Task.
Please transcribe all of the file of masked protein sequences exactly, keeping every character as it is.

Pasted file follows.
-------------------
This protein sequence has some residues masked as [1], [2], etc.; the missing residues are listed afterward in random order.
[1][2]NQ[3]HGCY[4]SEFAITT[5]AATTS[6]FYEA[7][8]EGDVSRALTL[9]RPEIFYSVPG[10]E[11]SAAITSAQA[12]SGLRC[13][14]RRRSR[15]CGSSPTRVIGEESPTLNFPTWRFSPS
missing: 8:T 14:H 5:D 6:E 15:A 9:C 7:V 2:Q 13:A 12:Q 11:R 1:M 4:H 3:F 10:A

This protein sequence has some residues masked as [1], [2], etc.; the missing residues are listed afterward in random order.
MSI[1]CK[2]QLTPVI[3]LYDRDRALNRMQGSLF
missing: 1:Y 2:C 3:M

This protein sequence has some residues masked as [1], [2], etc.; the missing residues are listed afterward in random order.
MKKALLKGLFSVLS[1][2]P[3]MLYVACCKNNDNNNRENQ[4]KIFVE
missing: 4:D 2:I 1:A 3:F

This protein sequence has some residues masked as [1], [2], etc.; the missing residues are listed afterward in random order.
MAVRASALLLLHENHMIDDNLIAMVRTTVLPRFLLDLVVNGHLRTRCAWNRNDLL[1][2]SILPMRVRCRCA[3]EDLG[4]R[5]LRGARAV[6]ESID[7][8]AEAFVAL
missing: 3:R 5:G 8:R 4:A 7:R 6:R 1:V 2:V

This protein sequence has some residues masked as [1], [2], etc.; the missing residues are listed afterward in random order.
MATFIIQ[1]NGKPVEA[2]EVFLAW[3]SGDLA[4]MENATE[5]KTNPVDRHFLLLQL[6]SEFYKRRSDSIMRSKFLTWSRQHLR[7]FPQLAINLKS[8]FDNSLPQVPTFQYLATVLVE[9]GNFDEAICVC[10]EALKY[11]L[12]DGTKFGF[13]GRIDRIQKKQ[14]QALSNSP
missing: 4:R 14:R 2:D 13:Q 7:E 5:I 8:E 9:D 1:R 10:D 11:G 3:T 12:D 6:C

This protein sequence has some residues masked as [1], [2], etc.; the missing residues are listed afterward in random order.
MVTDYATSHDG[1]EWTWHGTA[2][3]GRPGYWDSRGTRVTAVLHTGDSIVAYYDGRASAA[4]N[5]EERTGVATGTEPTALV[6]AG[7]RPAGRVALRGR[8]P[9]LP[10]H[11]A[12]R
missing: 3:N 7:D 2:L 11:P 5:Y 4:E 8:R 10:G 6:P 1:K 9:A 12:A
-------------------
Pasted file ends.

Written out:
This protein sequence has some residues masked as [1], [2], etc.; the missing residues are listed afterward in random order.
[1][2]NQ[3]HGCY[4]SEFAITT[5]AATTS[6]FYEA[7][8]EGDVSRALTL[9]RPEIFYSVPG[10]E[11]SAAITSAQA[12]SGLRC[13][14]RRRSR[15]CGSSPTRVIGEESPTLNFPTWRFSPS
missing: 8:T 14:H 5:D 6:E 15:A 9:C 7:V 2:Q 13:A 12:Q 11:R 1:M 4:H 3:F 10:A

This protein sequence has some residues masked as [1], [2], etc.; the missing residues are listed afterward in random order.
MSI[1]CK[2]QLTPVI[3]LYDRDRALNRMQGSLF
missing: 1:Y 2:C 3:M

This protein sequence has some residues masked as [1], [2], etc.; the missing residues are listed afterward in random order.
MKKALLKGLFSVLS[1][2]P[3]MLYVACCKNNDNNNRENQ[4]KIFVE
missing: 4:D 2:I 1:A 3:F

This protein sequence has some residues masked as [1], [2], etc.; the missing residues are listed afterward in random order.
MAVRASALLLLHENHMIDDNLIAMVRTTVLPRFLLDLVVNGHLRTRCAWNRNDLL[1][2]SILPMRVRCRCA[3]EDLG[4]R[5]LRGARAV[6]ESID[7][8]AEAFVAL
missing: 3:R 5:G 8:R 4:A 7:R 6:R 1:V 2:V

This protein sequence has some residues masked as [1], [2], etc.; the missing residues are listed afterward in random order.
MATFIIQ[1]NGKPVEA[2]EVFLAW[3]SGDLA[4]MENATE[5]KTNPVDRHFLLLQL[6]SEFYKRRSDSIMRSKFLTWSRQHLR[7]FPQLAINLKS[8]FDNSLPQVPTFQYLATVLVE[9]GNFDEAICVC[10]EALKY[11]L[12]DGTKFGF[13]GRIDRIQKKQ[14]QALSNSP
missing: 4:R 14:R 2:D 13:Q 7:E 5:I 8:E 9:D 1:R 10:D 11:G 3:T 12:D 6:C

This protein sequence has some residues masked as [1], [2], etc.; the missing residues are listed afterward in random order.
MVTDYATSHDG[1]EWTWHGTA[2][3]GRPGYWDSRGTRVTAVLHTGDSIVAYYDGRASAA[4]N[5]EERTGVATGTEPTALV[6]AG[7]RPAGRVALRGR[8]P[9]LP[10]H[11]A[12]R
missing: 3:N 7:D 2:L 11:P 5:Y 4:E 8:R 10:G 6:P 1:K 9:A 12:A